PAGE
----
6. 6. A Tiered Approach to Processing: Early ExampleLevel 1: Bibliographic record (unprocessed); institutional records are accessionedas processed.Level 2: Box level control -- intellectual control with no physicalreorganization. Collections under 100 linear feet are re-boxed in document cases,since they are easier to recall/manage than record cartons.Level 3: Box and folder level control -- may include some folder level and somebox level description in the same collection. Keeping use statistics allowsarchivists to determine what to process further.Level 4: Folder level control: Traditional processing, paid for by grants or externalfunding. Susan Hamson, Columbia University, speaking at MARAC 2008.. Notes adapted via
  7. 7. Guidelines for Efficient Archival Processing In the University of California Libraries, 2012
  8. 8. Core, Recommended Principles1. Aim to provide access to all holdings.1. Always look for the “golden minimum.”1. Analyze the work necessary for each collection and be flexible in the amount of work applied.1. Arrange, describe, and preserve materials in harmony.1. Measure and compare processing rates to ensure processing is carried out efficiently.
  9. 9. Describing Archives: A Content StandardSingle-level minimum • Reference Code Element • Name and Location of Repository Element • Title Element • Date Element • Extent Element • Name of Creator(s) Element • Scope and Content Element • Conditions Governing Access Element • Language and Scripts of the Material Element Single-level descriptions can describe archival materials at any level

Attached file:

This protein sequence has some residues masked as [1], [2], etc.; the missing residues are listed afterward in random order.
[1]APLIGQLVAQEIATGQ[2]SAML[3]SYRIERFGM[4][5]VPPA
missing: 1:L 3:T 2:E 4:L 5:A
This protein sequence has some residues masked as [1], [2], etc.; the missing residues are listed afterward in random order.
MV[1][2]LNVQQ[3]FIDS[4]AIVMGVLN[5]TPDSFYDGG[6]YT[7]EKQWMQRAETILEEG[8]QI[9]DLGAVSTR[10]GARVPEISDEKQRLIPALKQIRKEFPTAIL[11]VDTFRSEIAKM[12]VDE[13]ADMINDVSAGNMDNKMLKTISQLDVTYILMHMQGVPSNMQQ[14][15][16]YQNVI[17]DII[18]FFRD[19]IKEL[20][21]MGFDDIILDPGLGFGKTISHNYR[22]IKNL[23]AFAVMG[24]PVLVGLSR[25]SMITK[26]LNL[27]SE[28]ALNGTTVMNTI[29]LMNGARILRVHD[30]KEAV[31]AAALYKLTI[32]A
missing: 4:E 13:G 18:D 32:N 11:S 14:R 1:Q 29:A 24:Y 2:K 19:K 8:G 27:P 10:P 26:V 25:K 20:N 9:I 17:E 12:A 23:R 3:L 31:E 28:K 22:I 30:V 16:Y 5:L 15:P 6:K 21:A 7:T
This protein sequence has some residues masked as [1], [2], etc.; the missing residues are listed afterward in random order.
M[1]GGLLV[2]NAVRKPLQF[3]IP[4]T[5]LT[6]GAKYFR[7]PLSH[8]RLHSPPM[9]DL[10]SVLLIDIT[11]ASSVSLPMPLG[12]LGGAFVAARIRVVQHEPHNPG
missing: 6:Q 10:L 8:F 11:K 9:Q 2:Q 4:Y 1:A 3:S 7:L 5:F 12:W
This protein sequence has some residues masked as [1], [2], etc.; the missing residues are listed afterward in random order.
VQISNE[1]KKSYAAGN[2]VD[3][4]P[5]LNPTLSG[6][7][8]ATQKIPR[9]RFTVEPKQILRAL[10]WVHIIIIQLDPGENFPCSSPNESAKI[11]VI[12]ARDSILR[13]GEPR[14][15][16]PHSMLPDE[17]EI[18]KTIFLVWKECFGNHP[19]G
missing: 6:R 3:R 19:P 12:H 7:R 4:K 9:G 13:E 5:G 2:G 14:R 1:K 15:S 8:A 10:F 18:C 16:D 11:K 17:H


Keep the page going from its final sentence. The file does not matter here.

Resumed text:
10. 10. Providing Access • Barring donor or legal restrictions, all collections should be presumed open for research. • Determine potential restrictions during accessioning. • Review requested unprocessed materials on demand. • Assess your institution’s tolerance for risk. • Devise public services and reading room policies to account for use of unprocessed or efficiently-processed materials. • Track use, and allow user demand to guide processing priorities.
  11. 11. Significance of Accessioning 1. Create the minimal collection- level record as part of accessioning. 1. Prepare for access of unprocessed materials during accessioning. 1. Perform some processing during accessioning.
  12. 12. Suggested Levels of Control
  13. 13. Suggested Levels of Control, continued
  14. 14. Processing Levels
  15. 15. Processing Levels, continued
  16. 16. Value
  17. 17. Levels, based on value scores
  18. 18. Processing Rates
  19. 19. Processing Metrics • Repository • Collection/series title • Value score • Condition •Processor(s) • Processing start date • Processing end date • Total processing hours • Processing level • Average processing rate • Funding source (if applicable) • Notes
  20. 20. Processing Techniques: Arrangement
  21. 21. Processing Techniques: Arrangement
  22. 22. Processing Techniques: Description
  23. 23. Processing Techniques: Description
  24. 24. Photographic Collections
  25. 25. Photographic Collections, continued
  26. 26. Material: streamlined processing • Consider use of original AV material • User-requested reformatting • Avoid viewing, listening, or converting as part of appraisal • Onus of identification on the researcher • Item-level inventories more useful than hierarchical arrangement • Avoid description of format • Climate control is highest priority, not housing • Outsource!
  27. 27. Digital: the final frontier?